Owner: Library of Congress
Source Type: Images
Charles Darwin (1809-1882), the famous scientist known for his theory of evolution, studied many subjects throughout his academic career, including medicine, theology, and geology. In 1838, after five years of working on the HMS Beagle, he developed his theory of natural selection. He was not yet thirty years old. In 1859, he used this theory as the basis for a book, The Origin of Species; the book introduced the theory of evolution, which shook the scientific community and forever changed ideas concerning nature and human existence. His theory was highly controversial and threw the scientific communities into disarray for many years. It continues to be hotly contested today. Despite the controversy he caused, Darwin continued writing scientific treatises until his death in 1882.
It is important to note, however, that Darwin's notion of evolution was not unique at the time. Over fifty years prior to The Origin of Species, Jean-Baptiste Lamarck had posited his theory of evolution in which acquired characteristics could be passed down through generations, thus changing species. (Lamarckian evolution would continue to have an important impact on Latin American science throughout the nineteenth and early twentieth centuries, especially in the "science" of Eugenics). Darwinian evolution was based on the theory of natural selection, yet Darwin was not the only naturalist to forward this notion; the British naturalist Alfred Russel Wallace was formulating his own theory of natural selection based on the biogeographical distribution of plants and animals. In 1858, Wallace sent a copy of his essay "On the Tendency of Varieties to Depart Indefinitely from the Original Type" to Darwin for Review. Darwin was in the process of articulating his own theory but was preoccupied by his son's illness, so he forwarded Wallace's manuscript to naturalist Charles Lyell who arranged for a joint presentation of the work of both men at a meeting of the Linnean Society. Wallace did not have the same social or scientific clout as Darwin, and he accepted his role as the secondary co-discoverer of natural selection.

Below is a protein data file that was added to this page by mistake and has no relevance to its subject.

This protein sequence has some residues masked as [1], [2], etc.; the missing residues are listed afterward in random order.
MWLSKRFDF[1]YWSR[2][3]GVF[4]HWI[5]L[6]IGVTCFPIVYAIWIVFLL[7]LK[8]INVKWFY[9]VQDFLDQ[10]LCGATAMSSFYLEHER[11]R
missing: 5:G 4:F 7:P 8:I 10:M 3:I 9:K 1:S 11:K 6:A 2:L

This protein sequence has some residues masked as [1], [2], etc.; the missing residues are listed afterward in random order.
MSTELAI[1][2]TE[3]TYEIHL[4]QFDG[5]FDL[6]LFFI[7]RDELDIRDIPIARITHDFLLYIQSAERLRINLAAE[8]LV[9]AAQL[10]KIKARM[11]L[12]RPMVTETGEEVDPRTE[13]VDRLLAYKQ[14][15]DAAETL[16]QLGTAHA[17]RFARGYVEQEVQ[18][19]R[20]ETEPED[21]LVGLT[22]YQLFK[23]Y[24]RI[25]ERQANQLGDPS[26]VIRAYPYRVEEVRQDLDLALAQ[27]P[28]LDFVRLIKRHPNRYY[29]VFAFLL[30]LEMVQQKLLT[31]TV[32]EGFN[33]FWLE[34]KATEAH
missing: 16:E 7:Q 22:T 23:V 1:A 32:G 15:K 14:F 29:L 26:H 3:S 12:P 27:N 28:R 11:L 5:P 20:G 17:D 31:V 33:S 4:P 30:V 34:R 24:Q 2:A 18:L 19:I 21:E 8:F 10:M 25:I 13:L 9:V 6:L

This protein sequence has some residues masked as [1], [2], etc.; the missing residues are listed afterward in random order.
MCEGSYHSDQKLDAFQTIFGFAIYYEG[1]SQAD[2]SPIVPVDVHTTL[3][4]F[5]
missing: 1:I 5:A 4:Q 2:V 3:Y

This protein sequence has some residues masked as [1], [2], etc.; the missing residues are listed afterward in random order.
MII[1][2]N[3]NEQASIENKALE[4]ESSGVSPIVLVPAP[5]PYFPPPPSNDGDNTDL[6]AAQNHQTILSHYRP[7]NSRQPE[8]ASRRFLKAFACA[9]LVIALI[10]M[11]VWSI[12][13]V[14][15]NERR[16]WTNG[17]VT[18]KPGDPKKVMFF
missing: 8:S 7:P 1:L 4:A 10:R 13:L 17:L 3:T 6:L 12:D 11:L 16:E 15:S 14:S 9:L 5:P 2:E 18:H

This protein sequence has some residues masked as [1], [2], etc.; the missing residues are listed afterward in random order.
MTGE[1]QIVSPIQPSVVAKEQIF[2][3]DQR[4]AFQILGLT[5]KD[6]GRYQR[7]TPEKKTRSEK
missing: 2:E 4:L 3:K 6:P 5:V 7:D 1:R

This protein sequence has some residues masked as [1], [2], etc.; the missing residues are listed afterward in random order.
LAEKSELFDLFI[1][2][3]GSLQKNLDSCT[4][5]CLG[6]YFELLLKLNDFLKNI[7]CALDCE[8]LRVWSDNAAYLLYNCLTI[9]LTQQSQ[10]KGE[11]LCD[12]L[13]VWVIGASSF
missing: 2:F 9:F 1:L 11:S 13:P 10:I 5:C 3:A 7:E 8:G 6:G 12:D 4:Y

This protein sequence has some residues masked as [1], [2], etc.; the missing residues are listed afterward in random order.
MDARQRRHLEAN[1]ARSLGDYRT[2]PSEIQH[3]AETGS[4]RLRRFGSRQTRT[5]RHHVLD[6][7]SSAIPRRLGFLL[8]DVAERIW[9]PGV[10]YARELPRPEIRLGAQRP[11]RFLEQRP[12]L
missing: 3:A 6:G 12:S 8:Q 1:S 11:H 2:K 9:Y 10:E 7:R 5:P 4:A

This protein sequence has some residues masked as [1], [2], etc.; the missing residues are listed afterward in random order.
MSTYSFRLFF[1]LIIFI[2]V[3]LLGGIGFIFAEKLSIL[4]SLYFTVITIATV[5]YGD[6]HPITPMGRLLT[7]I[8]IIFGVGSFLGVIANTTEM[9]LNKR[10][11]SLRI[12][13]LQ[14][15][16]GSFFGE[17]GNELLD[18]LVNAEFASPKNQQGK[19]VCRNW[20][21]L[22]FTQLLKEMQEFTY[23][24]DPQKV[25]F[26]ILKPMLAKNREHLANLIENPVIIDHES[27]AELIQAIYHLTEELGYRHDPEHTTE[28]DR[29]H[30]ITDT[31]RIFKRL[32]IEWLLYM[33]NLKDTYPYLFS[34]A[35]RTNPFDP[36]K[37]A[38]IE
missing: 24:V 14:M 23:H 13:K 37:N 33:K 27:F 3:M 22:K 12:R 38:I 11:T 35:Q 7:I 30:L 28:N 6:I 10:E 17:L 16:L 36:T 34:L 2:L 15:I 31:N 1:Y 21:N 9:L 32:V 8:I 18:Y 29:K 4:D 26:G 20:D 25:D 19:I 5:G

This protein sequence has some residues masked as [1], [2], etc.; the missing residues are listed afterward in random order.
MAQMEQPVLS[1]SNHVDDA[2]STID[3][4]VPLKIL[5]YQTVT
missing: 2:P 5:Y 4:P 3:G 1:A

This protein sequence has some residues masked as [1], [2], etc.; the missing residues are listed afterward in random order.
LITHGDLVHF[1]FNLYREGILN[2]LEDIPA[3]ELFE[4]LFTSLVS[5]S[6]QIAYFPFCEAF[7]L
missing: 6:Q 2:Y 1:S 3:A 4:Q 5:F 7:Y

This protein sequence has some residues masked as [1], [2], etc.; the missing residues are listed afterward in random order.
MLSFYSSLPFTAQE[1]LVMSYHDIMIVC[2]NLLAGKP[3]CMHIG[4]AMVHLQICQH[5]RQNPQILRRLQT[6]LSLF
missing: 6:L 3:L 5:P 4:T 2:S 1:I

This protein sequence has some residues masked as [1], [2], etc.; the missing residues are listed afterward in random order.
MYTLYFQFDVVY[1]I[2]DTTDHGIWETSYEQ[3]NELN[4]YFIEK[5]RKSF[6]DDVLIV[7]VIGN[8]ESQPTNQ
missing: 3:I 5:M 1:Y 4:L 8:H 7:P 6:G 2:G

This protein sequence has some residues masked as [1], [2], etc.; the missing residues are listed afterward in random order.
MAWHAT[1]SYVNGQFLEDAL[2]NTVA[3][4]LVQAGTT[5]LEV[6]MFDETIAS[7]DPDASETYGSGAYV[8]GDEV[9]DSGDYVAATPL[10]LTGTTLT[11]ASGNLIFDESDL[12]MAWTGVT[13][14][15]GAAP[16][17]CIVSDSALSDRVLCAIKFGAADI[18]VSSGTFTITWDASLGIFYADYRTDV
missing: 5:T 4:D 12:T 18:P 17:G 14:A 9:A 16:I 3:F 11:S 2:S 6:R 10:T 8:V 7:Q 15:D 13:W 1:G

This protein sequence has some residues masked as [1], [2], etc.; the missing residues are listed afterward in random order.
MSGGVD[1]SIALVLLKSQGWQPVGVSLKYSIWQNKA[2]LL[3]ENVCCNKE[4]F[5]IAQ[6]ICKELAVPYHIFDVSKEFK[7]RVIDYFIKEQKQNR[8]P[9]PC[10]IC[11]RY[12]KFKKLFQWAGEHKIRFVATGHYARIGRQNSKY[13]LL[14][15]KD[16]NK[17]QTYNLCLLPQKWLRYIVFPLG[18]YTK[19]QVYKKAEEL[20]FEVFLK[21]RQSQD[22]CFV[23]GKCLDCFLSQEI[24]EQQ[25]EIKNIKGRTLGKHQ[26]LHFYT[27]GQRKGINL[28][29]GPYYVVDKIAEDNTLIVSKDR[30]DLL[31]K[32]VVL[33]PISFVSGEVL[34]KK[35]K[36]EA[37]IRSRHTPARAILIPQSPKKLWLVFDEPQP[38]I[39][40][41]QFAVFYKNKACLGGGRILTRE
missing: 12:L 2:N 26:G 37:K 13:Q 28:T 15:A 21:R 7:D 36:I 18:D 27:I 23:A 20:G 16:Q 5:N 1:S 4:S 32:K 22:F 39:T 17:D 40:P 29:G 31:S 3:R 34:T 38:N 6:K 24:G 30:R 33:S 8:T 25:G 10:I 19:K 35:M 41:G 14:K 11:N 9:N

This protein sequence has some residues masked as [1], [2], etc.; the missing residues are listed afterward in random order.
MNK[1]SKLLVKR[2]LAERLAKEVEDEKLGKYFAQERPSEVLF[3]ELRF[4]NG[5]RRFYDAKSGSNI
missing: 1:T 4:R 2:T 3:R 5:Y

Darwin still deserves credit for formulating natural selection, but the work of contemporaries like Wallace does much to demystify Darwin's legacy as a genius who stood alone among his peers. No scientist ever works in isolation from either the scientific community or his/her society, and even the most groundbreaking theories must be understood in context.
CITATION: Charles Darwin. Library of Congress Prints and Photographs Division, LC-USZ61-104.
DIGITAL ID: 12419